Creative Shelving

This issue isn't just about unusual items that can be used to create shelves, but also about finding unused spaces that can be comfortable places for shelves. Operating on the theory that most of us need far more shelving than we ever have available, creative evaluation of your space for new places to put and use shelves will support better organization. Many people who think they have clutter problems actually have storage problems rather than excess belongings. This is especially true for people who work from their homes.

Let’s consider the different areas of home and office where there are opportunities for shelves in places that might go unnoticed. PLEASE NOTE: we live in earthquake country and all unsecured shelves and unsecured items on them are potentially dangerous. Most shelves should be secured to their walls with anchor bolts into the studs (not as hard as it sounds) and the items on them should be restrained so that they cannot go flying off. If you are not able to properly secure shelves and their contents, you are probably better off not having them. In all situations, safety should outweigh storage considerations.

* Underneath wall-hung cabinets is an area where very shallow shelves can be built, usually without impinging on usable counter space. These shelves are great for small items that you would want to keep handy, such as cooking tools, or ingredients that you use so often that putting them elsewhere wastes time. I use mine for boxes of tea.

* Above the sink you can install shelves that can keep often used items readily available, such as cleaning supplies, cooking tools, or a dish rack.

* Above a work island – giving up some of that most precious space may make it more usable. Of course, any such free-standing shelves need to be especially well-anchored to the counter below.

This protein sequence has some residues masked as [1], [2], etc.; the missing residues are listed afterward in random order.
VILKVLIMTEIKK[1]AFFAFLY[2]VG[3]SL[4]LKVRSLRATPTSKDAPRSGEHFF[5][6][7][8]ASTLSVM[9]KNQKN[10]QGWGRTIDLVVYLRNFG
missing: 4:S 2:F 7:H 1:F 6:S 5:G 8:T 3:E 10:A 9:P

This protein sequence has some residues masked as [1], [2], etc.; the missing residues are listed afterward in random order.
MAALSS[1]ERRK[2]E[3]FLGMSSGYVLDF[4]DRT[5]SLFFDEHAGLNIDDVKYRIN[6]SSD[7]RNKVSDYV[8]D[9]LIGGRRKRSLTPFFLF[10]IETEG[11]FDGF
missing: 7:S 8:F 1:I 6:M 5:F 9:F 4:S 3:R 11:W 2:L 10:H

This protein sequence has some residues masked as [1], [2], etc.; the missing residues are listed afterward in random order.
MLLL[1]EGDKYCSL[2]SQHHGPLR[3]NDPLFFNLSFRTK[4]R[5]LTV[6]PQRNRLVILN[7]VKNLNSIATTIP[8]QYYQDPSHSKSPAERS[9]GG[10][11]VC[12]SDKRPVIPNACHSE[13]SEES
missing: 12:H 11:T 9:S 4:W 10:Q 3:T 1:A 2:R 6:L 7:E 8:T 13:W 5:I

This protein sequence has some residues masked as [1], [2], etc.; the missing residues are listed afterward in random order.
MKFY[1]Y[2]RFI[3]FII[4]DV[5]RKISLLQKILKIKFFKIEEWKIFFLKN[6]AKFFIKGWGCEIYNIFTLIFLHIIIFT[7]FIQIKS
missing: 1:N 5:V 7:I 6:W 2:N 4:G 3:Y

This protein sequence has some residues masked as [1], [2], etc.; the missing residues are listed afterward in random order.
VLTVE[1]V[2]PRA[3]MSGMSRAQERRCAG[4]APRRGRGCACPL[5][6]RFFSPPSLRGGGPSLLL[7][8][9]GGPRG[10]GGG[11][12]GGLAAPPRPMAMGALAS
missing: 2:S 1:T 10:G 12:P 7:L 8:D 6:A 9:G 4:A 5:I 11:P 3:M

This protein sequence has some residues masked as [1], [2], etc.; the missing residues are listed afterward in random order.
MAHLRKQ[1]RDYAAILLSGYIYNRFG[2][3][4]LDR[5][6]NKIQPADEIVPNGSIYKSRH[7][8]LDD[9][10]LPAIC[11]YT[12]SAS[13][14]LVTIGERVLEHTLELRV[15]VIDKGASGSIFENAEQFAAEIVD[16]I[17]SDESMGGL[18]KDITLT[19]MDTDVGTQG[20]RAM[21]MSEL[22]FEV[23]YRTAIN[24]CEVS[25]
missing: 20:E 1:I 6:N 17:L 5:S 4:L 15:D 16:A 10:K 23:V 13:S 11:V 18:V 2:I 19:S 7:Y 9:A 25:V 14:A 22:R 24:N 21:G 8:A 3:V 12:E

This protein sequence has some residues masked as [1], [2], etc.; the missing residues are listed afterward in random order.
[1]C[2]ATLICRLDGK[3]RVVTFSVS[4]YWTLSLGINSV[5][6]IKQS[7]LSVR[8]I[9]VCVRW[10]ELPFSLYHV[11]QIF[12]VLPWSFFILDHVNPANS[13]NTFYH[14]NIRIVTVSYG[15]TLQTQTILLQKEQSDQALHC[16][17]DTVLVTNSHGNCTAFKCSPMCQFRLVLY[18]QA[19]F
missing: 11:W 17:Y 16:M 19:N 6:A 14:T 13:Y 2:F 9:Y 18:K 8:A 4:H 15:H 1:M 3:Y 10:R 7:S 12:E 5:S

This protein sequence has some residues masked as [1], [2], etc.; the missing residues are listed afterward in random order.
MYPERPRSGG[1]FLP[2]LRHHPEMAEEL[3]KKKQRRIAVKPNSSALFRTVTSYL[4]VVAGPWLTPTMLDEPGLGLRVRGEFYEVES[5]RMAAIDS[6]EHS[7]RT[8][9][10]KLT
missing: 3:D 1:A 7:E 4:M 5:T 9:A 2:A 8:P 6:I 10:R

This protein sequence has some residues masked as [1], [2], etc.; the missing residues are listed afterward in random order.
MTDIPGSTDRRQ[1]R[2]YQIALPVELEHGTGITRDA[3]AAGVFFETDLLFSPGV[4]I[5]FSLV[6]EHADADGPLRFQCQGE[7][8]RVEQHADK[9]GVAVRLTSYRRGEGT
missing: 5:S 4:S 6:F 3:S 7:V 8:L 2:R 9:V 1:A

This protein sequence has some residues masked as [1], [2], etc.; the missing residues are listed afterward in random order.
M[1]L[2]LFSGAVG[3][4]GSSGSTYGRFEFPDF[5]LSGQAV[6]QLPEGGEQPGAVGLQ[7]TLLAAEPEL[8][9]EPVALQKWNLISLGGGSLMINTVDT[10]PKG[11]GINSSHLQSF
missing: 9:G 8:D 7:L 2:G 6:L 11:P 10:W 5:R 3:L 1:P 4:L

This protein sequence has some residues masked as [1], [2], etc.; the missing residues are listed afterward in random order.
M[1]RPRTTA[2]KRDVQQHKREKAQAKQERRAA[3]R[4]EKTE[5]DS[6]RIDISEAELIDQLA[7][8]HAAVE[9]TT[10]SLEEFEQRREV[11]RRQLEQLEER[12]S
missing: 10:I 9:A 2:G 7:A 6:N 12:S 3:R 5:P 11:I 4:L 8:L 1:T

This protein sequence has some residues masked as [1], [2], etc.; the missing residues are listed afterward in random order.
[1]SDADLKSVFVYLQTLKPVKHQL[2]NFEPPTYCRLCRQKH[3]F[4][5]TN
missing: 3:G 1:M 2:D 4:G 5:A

* Above doorway woodwork you can put very narrow shelves that are good for storing small items. I put up a small-three-shelf unit that allows me to get more of my tea collection out of the cabinets to free up space there.
* Above dressers is often a good place for shelves, particularly if your mirror is located elsewhere. In my bedroom there are two bookshelves that are situated above dressers.

* For the agile, building a loft bed with shelving underneath can create a tremendous amount of storage space, really almost another closet. For the not-so-agile, shelves in the form of a bookcase headboard or above the bed can provide extra storage and display space. Things stored above a bed must be particularly well-secured.

The high humidity in bathrooms prevents them from being good storage areas for anything that can be affected by mildew, which is most things. Still, if you prepared to clean things off at least annually or have a system for keeping humidity down, items in plastic can be stored in bathrooms. Shelves above the window, along the ceiling, below the sink and obviously, above the toilet are all possibilities for storing personal care and cleaning items.

Hallways / foyers
* In houses that have high ceilings, creating an attic-like space with shelves can painlessly add storage without impinging on living areas. As a bonus, if the shelving area is enclosed, the ceiling will be effectively lowered and thus reduce the movement of warm air upwards, keeping you warmer and lowering your heating bill.

* Above filing cabinets – most of you probably heard about this in the workshop, but for those who didn’t, large (4’ x 8’) bookcases can be placed atop two or three drawer lateral files (this arrangement needs a heavy board placed below the bookshelf to protect the filing cabinet top from collapsing, and again, the whole thing needs to be very well secured)

* Above a desk – these areas actually accommodate deeper shelves than most other areas. If you do not have room for a credenza for your printer, fax or other equipment, a shelf or several above your desk can be a way to find the space. Since this equipment may be heavy, good measures to secure them are especially important.

* Above a credenza – this type of furniture lends itself well to being the base for shelves, and solidly built ones can take a good deal of weight, especially if they sit directly on the floor rather than on legs.

* Along ceiling woodwork – the space between the woodwork and the ceiling can accommodate a well-secured shelf with a front barrier that can hold books, plants, or other small, light items

If you are a renter, you may need to get your landlord’s permission before doing some of these installations. They should be an easy sell as, done well, they may increase the value of the property. On the other hand, you may have to agree to take them out and repair the wall if you move out. A small price to pay for increased usability.

Previous | Next

Articles Index

Home | Newsletters and Articles | Services | Workshops | Resources | Contact

Office Organization | Time Management | File Systems | Hoarding

©2009 Gloria Valoris